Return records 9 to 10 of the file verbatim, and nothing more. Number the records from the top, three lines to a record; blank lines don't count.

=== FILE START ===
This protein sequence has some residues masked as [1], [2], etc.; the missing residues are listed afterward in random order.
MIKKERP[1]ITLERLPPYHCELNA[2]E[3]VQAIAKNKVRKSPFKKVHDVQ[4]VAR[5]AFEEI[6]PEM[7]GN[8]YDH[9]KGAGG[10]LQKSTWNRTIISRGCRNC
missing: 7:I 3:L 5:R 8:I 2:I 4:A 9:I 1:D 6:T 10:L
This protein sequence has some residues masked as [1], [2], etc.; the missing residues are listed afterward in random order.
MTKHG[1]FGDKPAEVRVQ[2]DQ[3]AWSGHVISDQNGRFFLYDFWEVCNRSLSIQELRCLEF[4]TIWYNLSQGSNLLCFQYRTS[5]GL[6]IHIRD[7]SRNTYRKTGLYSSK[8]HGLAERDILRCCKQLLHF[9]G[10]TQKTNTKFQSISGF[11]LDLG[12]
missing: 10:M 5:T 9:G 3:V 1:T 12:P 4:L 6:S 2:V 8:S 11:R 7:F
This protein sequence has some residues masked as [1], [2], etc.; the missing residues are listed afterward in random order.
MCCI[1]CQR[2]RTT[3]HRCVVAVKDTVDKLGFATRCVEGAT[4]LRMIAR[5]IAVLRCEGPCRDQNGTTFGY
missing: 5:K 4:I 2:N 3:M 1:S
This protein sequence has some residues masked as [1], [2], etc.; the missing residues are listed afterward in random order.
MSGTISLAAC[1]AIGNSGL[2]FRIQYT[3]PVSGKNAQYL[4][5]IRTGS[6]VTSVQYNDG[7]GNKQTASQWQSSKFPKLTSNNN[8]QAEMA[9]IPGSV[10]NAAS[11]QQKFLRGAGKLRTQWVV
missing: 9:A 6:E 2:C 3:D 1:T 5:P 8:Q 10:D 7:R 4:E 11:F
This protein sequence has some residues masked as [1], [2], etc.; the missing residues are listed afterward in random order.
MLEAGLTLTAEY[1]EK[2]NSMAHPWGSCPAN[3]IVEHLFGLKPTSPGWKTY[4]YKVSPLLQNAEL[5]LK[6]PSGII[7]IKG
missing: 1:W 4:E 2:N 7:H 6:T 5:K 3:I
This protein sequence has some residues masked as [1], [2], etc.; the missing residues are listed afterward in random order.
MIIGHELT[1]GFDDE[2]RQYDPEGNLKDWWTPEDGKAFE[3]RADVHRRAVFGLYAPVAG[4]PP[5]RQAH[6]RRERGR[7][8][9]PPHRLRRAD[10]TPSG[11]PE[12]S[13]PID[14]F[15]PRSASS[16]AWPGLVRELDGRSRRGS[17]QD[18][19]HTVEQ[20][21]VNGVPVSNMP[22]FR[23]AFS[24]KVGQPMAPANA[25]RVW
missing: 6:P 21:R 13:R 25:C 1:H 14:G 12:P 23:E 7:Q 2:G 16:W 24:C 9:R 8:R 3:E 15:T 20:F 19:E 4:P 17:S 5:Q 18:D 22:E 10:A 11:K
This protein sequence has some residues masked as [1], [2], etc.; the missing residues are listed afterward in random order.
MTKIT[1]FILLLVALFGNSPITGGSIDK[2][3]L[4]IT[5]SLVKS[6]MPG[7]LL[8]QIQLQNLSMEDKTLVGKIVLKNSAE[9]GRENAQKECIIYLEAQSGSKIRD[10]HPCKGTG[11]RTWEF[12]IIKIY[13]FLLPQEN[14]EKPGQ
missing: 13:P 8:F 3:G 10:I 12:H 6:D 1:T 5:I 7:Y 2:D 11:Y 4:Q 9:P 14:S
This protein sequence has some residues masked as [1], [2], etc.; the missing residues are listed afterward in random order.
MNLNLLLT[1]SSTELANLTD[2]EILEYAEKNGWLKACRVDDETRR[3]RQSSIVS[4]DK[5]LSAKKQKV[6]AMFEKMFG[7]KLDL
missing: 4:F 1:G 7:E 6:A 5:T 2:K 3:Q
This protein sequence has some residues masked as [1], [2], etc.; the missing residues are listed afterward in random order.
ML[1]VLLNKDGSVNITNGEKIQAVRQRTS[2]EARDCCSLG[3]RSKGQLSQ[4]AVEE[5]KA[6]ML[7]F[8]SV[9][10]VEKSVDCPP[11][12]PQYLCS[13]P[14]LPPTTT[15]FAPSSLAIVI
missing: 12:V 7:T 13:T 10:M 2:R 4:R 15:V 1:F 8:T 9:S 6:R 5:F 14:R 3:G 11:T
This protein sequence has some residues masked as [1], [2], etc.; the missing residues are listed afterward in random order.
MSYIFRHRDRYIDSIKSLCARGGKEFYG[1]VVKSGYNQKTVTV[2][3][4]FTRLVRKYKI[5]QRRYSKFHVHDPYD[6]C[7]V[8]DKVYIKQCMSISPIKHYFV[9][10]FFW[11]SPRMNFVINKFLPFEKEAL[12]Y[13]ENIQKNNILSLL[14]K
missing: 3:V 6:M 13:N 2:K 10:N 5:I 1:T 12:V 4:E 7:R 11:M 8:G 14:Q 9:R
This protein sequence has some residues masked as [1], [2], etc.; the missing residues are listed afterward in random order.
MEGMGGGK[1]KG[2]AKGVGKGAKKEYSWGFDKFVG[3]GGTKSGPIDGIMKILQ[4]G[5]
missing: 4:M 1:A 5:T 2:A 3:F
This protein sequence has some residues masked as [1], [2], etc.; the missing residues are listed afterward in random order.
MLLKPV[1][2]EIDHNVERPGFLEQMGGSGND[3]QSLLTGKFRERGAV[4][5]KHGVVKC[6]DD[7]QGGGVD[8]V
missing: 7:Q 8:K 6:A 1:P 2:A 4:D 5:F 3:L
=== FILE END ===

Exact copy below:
This protein sequence has some residues masked as [1], [2], etc.; the missing residues are listed afterward in random order.
ML[1]VLLNKDGSVNITNGEKIQAVRQRTS[2]EARDCCSLG[3]RSKGQLSQ[4]AVEE[5]KA[6]ML[7]F[8]SV[9][10]VEKSVDCPP[11][12]PQYLCS[13]P[14]LPPTTT[15]FAPSSLAIVI
missing: 12:V 7:T 13:T 10:M 2:R 4:R 15:V 1:F 8:T 9:S 6:R 5:F 14:R 3:G 11:T
This protein sequence has some residues masked as [1], [2], etc.; the missing residues are listed afterward in random order.
MSYIFRHRDRYIDSIKSLCARGGKEFYG[1]VVKSGYNQKTVTV[2][3][4]FTRLVRKYKI[5]QRRYSKFHVHDPYD[6]C[7]V[8]DKVYIKQCMSISPIKHYFV[9][10]FFW[11]SPRMNFVINKFLPFEKEAL[12]Y[13]ENIQKNNILSLL[14]K
missing: 3:V 6:M 13:N 2:K 10:N 5:I 1:T 12:V 4:E 7:R 11:M 8:G 14:Q 9:R